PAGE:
Despite what we like to tell ourselves, we do things for emotional reasons, not logical ones.

Our values move us through the world.

In a work context, one HR person may value the sense of doing a good job while another simply wants to get the boss off his back. Uncovering and reflecting back someone’s deepest values (in a work context) will make them want to hire you.

For them to do otherwise would be to go against the very fiber of their being.


Once the formal part of the interview is concluded, the HR person will usually ask you if you have any questions.

This is the point at which you mine for information.

Will she make the decision or pass on a recommendation?

Does he have to interview a specific number of applicants or can he stop when he feel’s he’s found the right person?

This information is critical because you are going to feed it back to them later one.

The next step will only work if you have established rapport.

You can test rapport by purposely breaking it. Shift your body to another position, if she does the same, you’ve established rapport. If she doesn’t shift to match you, go back to the former position and try to mirror and match her more exactly.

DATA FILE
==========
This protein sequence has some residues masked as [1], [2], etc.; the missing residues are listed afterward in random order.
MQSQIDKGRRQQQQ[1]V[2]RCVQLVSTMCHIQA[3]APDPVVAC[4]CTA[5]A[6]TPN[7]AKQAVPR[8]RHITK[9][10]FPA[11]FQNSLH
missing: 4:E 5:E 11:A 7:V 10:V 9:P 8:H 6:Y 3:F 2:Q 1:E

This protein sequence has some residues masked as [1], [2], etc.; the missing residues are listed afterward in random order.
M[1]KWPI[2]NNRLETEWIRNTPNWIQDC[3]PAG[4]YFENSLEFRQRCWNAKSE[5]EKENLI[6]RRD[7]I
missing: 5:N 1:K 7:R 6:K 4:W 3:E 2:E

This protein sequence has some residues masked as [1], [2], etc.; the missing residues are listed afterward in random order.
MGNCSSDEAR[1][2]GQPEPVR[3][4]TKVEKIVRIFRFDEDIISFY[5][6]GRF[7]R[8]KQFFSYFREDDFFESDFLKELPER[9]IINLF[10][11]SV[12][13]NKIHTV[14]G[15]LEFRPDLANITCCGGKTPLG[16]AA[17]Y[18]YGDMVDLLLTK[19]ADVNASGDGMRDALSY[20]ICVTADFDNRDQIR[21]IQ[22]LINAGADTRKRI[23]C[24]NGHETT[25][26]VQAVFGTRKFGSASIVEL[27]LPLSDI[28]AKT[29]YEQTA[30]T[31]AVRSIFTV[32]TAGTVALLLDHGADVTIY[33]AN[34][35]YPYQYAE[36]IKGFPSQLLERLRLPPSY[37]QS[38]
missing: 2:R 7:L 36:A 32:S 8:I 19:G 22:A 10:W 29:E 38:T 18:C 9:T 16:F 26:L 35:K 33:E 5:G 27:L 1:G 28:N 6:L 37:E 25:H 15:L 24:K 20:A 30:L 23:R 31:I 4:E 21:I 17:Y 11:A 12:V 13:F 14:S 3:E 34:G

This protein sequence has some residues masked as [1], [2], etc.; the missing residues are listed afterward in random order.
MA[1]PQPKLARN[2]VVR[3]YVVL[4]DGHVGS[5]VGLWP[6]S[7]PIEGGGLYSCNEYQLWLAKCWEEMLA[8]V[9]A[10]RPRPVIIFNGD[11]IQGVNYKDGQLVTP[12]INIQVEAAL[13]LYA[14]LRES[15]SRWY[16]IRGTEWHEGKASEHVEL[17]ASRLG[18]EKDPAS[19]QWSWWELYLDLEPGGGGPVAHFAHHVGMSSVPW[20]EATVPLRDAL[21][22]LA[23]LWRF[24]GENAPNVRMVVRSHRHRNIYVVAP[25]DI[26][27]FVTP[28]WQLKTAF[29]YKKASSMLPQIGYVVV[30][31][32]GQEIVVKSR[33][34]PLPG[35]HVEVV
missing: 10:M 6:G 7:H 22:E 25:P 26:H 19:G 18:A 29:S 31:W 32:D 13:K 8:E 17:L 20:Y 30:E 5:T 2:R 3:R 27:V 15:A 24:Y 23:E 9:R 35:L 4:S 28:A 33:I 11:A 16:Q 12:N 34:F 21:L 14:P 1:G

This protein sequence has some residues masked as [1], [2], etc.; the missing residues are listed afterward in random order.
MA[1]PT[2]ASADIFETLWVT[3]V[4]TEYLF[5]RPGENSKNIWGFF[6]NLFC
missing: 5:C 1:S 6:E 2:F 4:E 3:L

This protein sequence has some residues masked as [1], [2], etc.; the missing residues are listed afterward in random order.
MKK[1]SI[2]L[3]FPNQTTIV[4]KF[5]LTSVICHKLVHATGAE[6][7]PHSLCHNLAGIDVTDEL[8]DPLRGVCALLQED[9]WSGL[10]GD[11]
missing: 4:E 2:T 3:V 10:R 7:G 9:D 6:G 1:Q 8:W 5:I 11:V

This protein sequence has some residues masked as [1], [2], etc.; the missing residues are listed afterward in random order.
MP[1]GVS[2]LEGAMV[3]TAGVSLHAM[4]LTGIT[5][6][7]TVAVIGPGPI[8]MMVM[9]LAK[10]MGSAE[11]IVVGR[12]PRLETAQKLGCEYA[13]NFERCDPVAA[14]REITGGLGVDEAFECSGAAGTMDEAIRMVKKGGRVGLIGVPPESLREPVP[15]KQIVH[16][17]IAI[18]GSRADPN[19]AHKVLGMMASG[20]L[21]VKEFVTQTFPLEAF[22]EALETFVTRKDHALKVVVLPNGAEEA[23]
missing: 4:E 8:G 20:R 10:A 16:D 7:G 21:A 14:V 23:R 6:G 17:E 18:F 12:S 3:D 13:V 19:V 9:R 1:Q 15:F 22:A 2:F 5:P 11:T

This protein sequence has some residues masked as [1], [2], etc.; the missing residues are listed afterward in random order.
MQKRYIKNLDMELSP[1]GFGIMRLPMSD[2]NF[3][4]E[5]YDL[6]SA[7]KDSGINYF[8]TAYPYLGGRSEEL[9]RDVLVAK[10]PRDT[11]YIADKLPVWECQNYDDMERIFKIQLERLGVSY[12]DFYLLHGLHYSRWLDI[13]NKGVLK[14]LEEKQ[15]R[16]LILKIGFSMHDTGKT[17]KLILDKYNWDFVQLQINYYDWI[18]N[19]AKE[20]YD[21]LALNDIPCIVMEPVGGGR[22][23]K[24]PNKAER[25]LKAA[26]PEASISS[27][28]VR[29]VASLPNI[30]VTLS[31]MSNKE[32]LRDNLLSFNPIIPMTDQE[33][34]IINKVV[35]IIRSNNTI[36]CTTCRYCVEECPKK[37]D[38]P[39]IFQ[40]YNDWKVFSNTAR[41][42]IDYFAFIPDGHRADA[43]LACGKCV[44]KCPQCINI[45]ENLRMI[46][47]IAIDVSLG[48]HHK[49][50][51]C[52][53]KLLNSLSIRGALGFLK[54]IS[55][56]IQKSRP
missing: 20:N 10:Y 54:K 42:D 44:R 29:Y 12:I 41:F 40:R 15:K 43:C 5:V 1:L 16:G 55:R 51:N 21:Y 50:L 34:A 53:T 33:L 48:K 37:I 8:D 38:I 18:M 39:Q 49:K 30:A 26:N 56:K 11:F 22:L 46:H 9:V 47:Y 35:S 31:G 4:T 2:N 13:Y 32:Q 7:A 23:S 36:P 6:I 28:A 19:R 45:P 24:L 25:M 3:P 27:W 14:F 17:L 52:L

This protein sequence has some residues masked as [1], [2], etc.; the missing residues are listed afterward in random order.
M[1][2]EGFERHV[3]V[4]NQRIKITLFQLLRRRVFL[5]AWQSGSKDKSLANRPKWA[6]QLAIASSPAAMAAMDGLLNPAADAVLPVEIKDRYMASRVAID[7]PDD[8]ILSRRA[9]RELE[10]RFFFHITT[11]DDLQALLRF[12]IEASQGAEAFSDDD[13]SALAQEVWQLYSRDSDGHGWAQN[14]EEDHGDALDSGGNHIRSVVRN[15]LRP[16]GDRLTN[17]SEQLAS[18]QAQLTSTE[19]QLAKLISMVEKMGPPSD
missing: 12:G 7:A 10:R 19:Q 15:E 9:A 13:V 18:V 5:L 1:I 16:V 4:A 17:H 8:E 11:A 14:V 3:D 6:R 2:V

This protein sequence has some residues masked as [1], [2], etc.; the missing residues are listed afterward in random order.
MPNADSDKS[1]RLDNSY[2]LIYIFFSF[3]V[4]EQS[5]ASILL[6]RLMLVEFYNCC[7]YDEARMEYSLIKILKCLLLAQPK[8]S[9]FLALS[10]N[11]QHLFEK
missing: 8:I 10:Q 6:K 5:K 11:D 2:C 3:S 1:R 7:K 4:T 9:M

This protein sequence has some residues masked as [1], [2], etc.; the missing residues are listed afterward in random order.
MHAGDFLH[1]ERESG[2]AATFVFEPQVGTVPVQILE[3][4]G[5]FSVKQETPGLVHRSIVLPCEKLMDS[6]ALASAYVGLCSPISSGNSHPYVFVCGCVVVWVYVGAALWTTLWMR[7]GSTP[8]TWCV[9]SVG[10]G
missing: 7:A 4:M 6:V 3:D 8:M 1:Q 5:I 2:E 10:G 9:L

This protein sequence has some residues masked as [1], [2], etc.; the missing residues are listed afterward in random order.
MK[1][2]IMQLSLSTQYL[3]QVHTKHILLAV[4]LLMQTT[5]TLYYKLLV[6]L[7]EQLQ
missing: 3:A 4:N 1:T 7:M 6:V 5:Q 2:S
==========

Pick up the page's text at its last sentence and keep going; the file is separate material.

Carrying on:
You can refine the process by matching such things as accents or the rhythm of someone’s speech, the highs and lows.

One of the most powerful ways to create rapport is to breath at the same rate as the other person.

Once you have tweaked your techniques, test rapport again.

Again, make these changes gradually.

Once you know you have rapport, you can take the conversation to a higher, and more intimate level.

You want to learn the HR person’s values.

You might say something to the effect of: “I’m curious. I’m sure you have interviewed a lot of very qualified people and had times when you knew this person was right for the job. You may have been sitting in this very chair. When you find this person and think this person, not that person, what important to you about that?”

It is critical to ask what is important, not why is that important.